Australian Hockey Player Dies of Snakebite

A run circulated the venom

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A 26-year-old Australian hockey player is dead after ignoring a snakebite he believed to be harmless. Karl Berry had picked up the snake to remove it from a group of nearby children at a training field in Darwin. Thinking the snake was a harmless python, he ignored the bite it had given him on his finger and proceeded to go on a 1.4-mile run with his hockey team. Berry collapsed during the run and was unconscious when paramedics arrived. He was taken to a nearby hospital where he remained until he died Wednesday night.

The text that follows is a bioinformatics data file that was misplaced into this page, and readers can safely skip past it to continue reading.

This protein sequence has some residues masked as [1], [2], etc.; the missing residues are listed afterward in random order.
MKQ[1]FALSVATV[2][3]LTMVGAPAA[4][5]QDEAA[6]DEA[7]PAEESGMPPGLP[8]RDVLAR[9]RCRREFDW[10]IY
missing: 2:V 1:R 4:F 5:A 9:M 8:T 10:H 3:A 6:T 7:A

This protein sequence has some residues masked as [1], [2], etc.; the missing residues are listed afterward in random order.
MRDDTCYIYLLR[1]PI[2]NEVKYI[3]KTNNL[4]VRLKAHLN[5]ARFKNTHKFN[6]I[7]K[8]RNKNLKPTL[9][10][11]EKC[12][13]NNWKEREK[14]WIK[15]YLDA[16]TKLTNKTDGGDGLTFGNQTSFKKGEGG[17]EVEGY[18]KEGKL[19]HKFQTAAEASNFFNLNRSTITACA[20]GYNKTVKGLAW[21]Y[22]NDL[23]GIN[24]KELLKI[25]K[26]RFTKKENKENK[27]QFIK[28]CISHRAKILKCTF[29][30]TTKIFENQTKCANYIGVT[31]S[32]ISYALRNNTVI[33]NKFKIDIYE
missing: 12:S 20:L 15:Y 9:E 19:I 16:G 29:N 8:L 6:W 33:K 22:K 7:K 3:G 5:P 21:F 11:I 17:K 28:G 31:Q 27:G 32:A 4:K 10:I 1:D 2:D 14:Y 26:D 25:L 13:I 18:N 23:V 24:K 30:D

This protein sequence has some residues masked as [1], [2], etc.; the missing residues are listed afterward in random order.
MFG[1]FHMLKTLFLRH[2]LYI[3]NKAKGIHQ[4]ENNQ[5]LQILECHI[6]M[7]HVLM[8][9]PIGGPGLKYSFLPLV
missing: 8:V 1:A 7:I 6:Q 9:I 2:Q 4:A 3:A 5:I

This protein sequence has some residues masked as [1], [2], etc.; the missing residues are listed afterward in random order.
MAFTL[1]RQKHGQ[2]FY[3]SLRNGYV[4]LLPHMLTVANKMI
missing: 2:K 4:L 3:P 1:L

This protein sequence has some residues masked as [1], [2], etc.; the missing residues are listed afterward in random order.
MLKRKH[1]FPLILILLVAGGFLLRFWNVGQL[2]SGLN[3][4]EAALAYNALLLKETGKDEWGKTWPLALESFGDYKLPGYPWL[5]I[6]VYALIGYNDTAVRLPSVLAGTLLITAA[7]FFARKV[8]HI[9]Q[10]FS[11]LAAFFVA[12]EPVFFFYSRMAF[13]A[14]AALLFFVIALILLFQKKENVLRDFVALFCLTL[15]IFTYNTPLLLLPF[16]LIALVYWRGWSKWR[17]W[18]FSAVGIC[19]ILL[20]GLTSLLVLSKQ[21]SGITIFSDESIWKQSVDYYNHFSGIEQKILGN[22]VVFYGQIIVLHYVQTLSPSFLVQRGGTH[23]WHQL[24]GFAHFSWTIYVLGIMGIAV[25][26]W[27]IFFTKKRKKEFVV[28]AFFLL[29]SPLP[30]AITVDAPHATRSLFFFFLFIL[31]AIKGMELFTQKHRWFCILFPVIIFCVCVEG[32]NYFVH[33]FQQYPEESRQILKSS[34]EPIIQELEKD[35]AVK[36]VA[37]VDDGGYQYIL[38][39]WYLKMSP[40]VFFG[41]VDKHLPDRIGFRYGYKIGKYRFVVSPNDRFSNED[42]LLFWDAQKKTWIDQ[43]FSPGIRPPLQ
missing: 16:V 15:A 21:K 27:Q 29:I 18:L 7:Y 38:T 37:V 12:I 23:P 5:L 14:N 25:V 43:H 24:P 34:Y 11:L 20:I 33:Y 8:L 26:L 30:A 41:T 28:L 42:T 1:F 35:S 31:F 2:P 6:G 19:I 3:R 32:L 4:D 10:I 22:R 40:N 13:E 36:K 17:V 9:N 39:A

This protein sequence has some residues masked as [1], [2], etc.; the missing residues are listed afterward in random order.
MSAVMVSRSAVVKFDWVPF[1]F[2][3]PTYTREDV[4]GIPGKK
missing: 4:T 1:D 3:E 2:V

The venom, believed to be from the venomous western brown snake, was made even more potent by Berry’s heightened heart rate. “He had gone for a two-kilometer run which pumped the venom around his system much faster,” said paramedic Craig Garraway.

According to Darwin snake catcher Chris Peberty, a brown snakebite doesn’t hurt but is more deadly than that of the feared cobra. “Within hours, you are looking at a lack of co-ordination, dilated pupils, then you go into the risk of the systemic effects which start affecting your heart, your lungs, your respiratory system,” he said.  


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